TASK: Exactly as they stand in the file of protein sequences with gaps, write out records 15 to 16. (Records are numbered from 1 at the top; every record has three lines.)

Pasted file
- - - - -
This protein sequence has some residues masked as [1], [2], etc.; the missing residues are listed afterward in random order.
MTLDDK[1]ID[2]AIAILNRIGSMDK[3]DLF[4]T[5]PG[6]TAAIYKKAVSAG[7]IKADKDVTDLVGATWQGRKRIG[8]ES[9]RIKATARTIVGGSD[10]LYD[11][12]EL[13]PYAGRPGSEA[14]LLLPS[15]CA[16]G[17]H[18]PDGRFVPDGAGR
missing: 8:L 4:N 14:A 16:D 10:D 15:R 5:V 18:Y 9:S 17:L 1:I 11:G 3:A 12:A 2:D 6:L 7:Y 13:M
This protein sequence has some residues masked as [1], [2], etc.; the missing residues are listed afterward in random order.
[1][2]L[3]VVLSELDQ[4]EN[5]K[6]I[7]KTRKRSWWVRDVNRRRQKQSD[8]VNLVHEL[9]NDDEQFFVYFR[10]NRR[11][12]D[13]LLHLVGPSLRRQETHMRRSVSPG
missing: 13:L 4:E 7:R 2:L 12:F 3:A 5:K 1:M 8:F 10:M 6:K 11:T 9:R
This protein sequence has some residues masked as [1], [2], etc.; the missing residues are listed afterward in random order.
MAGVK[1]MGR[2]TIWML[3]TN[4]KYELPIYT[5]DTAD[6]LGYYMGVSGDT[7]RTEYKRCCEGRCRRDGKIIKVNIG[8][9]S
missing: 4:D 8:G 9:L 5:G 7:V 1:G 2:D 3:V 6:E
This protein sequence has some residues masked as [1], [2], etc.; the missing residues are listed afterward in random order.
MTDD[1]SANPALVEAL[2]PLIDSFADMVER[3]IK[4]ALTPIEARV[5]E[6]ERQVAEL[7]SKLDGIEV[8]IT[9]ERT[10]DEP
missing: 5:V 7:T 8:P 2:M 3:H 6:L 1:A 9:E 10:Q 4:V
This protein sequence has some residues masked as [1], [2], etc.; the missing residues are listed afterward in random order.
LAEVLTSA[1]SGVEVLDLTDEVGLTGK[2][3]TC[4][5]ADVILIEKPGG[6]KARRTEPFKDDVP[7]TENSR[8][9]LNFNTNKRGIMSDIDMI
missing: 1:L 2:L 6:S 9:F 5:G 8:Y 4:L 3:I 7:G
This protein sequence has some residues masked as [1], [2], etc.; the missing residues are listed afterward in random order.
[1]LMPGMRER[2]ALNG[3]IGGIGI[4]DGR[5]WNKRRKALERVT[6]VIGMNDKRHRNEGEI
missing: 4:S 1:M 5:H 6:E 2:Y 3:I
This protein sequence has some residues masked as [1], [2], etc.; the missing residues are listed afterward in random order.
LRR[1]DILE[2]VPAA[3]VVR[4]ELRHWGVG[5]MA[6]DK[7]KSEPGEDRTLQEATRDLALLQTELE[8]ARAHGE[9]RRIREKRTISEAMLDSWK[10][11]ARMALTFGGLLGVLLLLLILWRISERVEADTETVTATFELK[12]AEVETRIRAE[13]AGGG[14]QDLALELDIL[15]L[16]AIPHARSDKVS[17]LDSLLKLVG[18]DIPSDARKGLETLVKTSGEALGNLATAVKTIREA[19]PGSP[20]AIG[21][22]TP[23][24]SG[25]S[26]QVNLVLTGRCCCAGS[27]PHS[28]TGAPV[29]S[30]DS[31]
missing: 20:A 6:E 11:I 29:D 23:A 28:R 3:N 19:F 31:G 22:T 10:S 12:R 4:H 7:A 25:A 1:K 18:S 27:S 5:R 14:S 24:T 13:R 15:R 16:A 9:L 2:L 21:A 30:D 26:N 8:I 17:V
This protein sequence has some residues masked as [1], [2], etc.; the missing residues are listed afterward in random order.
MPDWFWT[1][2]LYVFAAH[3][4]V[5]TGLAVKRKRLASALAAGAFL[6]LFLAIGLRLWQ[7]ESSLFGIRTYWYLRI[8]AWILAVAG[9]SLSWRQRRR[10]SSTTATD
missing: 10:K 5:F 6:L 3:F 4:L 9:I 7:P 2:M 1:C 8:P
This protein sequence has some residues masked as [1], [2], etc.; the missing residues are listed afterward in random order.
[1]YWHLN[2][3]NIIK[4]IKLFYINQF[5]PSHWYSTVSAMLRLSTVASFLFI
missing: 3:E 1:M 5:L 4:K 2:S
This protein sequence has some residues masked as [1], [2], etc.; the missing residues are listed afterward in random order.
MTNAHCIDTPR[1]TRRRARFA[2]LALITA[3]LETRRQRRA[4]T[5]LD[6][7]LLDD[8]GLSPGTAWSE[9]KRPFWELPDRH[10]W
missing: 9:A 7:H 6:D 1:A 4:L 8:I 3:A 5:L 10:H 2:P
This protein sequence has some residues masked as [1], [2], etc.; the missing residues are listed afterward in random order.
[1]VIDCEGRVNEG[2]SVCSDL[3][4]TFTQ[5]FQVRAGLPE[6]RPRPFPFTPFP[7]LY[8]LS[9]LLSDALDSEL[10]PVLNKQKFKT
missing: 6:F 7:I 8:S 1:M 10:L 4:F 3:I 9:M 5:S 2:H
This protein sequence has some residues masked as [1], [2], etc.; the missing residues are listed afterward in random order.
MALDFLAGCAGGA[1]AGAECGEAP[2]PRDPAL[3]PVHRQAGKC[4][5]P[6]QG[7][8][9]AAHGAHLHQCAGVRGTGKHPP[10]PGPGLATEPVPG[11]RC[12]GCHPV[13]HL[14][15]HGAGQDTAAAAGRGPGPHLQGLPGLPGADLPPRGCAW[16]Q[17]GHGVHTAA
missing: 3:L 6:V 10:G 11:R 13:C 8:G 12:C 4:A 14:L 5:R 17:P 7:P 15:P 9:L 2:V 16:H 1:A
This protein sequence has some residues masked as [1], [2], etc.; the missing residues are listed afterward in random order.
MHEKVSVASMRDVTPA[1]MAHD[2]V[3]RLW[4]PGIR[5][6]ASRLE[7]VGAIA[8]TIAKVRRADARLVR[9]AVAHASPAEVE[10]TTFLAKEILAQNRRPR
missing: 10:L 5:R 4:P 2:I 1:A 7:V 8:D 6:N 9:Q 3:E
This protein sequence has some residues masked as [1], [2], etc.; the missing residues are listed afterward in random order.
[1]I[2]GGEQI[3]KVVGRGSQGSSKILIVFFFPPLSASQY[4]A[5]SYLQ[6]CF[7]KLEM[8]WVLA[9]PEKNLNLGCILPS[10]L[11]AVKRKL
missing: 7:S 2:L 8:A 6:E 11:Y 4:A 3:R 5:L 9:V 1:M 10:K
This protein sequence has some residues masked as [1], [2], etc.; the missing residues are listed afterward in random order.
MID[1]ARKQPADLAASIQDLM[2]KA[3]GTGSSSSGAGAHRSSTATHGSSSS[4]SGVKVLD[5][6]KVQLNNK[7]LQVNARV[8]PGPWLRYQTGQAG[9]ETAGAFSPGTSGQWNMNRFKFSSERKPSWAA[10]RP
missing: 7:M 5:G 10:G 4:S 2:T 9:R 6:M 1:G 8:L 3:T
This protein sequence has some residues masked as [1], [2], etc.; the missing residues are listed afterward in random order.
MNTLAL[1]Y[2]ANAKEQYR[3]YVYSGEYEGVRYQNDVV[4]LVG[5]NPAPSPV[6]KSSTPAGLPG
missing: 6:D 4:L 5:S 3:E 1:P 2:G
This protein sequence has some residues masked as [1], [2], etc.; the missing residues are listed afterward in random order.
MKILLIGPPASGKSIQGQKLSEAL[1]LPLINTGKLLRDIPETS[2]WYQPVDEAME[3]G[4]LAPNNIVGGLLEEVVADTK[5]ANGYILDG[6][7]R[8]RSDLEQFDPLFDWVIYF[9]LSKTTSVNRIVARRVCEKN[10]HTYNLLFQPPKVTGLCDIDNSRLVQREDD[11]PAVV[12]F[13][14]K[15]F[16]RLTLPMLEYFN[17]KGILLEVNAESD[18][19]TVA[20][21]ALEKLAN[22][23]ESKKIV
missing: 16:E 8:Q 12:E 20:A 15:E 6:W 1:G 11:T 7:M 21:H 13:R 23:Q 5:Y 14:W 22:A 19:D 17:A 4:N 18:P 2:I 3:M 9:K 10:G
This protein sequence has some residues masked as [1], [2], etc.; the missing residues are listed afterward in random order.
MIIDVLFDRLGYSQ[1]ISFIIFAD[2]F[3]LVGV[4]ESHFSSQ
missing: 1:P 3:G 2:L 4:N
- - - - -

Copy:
This protein sequence has some residues masked as [1], [2], etc.; the missing residues are listed afterward in random order.
MID[1]ARKQPADLAASIQDLM[2]KA[3]GTGSSSSGAGAHRSSTATHGSSSS[4]SGVKVLD[5][6]KVQLNNK[7]LQVNARV[8]PGPWLRYQTGQAG[9]ETAGAFSPGTSGQWNMNRFKFSSERKPSWAA[10]RP
missing: 7:M 5:G 10:G 4:S 2:T 9:R 6:M 1:G 8:L 3:T
This protein sequence has some residues masked as [1], [2], etc.; the missing residues are listed afterward in random order.
MNTLAL[1]Y[2]ANAKEQYR[3]YVYSGEYEGVRYQNDVV[4]LVG[5]NPAPSPV[6]KSSTPAGLPG
missing: 6:D 4:L 5:S 3:E 1:P 2:G